Māori men are more likely to get testicular cancer and no one really knows why

by Ruth Nichol / 25 November, 2018
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A pilot study is looking to find the reasons behind the high incidence of testicular cancer among Māori men.

When Jo Stafford was diagnosed with testicular cancer in 2005, six months after first going to the doctor with an enlarged and extremely painful testicle, he put the delay in getting a diagnosis down to bad luck. These days, Stafford sees the series of “Keystone Cop”-type mistakes – including being prescribed antibiotics despite an initial sonogram that showed a suspicious shadow in his testicle – as an example of unconscious bias towards Māori within the health system.

Stafford (Ngāti Rārua, Ngāti Maniapoto and Ngāti Tama) is chair of the Ministry of Health’s Cancer Consumer Advisory Group and he spends many volunteer hours working with clinicians and oncologists to ensure that cancer-care pathways are not just patient-centric, but also Māori-centric.

“It wasn’t until I became a patient advocate and started hearing other people’s stories that I began to see my own journey in that context. I’m now a lot more attuned to the impacts of unconscious bias and how that impacts on Māori.”

Luckily for Stafford, the delay in getting a diagnosis did not affect his prognosis. In 2006, his affected testicle was removed, followed by a course of radiotherapy. He has been cancer-free since then.

That’s the normal scenario in most cases of testicular cancer, which has a survival rate of 90% to 100%, depending on whether the cancer has spread or not. However, as with other cancers, Māori men are twice as likely to die from it – largely because of delays in getting diagnosis and treatment.

More bafflingly, Māori men are also 80% more likely than Pākehā men to get testicular cancer in the first place. That huge disparity is the focus of a study being led by Jason Gurney, an epidemiologist and Māori health researcher at the University of Otago, Wellington.

He hopes the results of the study, which is now in the pilot stage, will not only explain why Māori men are so disproportionally affected by testicular cancer but also identify the factors that are driving a steady increase in the rate of the disease worldwide.

Lead researcher Jason Gurney.

“Internationally we actually have bugger all idea of what’s going on,” he says. “This study can make a meaningful contribution because it gives a prism to look through at why Māori men are more likely to get testicular cancer, at what exposures might be causing them to get it.”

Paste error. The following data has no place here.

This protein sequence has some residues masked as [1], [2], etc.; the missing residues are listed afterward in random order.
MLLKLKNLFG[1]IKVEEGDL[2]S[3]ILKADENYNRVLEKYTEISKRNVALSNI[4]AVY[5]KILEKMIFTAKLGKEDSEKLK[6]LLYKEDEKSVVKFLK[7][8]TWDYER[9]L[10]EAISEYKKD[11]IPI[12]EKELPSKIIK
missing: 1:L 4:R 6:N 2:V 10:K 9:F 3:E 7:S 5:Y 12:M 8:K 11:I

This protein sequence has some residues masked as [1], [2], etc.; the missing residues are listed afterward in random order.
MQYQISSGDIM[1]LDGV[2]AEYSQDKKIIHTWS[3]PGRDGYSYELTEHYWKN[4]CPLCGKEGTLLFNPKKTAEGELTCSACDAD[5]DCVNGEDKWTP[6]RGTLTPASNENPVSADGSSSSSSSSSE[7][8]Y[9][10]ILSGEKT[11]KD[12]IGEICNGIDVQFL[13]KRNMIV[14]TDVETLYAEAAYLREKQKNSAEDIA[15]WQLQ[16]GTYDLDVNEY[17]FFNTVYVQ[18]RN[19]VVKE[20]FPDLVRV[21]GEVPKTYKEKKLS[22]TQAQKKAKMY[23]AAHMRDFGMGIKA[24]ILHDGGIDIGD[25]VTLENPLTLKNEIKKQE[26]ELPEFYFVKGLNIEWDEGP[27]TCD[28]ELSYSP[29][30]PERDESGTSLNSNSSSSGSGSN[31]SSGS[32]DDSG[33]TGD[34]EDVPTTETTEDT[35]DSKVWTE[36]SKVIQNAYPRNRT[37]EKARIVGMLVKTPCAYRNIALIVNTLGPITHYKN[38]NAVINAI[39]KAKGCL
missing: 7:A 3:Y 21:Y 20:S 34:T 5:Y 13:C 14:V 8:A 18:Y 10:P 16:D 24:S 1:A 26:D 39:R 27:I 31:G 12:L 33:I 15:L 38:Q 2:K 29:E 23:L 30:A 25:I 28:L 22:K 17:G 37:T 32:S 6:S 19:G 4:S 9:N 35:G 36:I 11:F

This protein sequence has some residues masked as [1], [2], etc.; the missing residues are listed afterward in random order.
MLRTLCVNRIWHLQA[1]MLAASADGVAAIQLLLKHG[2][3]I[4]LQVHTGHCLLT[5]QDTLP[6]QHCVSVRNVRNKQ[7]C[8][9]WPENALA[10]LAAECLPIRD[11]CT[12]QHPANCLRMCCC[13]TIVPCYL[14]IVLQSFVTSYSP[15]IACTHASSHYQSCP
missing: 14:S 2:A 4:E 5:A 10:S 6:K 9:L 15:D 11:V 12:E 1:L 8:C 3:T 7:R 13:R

Gurney says the discrepancy is particularly unusual because Pacific men are not similarly affected. In fact, they are less likely to get testicular cancer than any other ethnic group in New Zealand.

“It’s a rare example where disease incidence does not move in parallel between Māori and Pacific.”

Testicular cancer is relatively uncommon. About 180 new cases are diagnosed in New Zealand every year, about a quarter of them Māori. That compares with 3000 new cases of prostate cancer every year.

However, testicular cancer is the most commonly diagnosed cancer among men aged 15 to 39, and though it is rarely fatal, it can cause long-term problems such as infertility and erectile dysfunction.

Gurney’s is what is called a control study. It involves one group of men who have had testicular cancer and one group who haven’t. The study will use saliva samples to test for genetic factors and carry out interviews with the men to identify possible environmental factors such as exposure to pesticides.

The researchers will also interview the mothers of the men to get information about possible exposures during pregnancy and early life. One of these is smoking: Gurney says the high rates of smoking among Māori women is one thing that differentiates them from women in other ethnic groups.

The pilot study involves two groups of 60, half of whom are Māori. Providing he gets more funding, Gurney hopes to extend that to two groups of 410, each with 150 Māori men in them. He says the pilot is an opportunity to refine the questions and ensure that those involved don’t feel judged and blamed. “We’re asking about quite private and difficult exposures and we need to make sure we do that in a way that is not mana-reducing and makes clear to the women, and the men, that we don’t know if these things are important, but if we don’t ask about them we won’t know.”

This article was first published in the November 17, 2018 issue of the New Zealand Listener.


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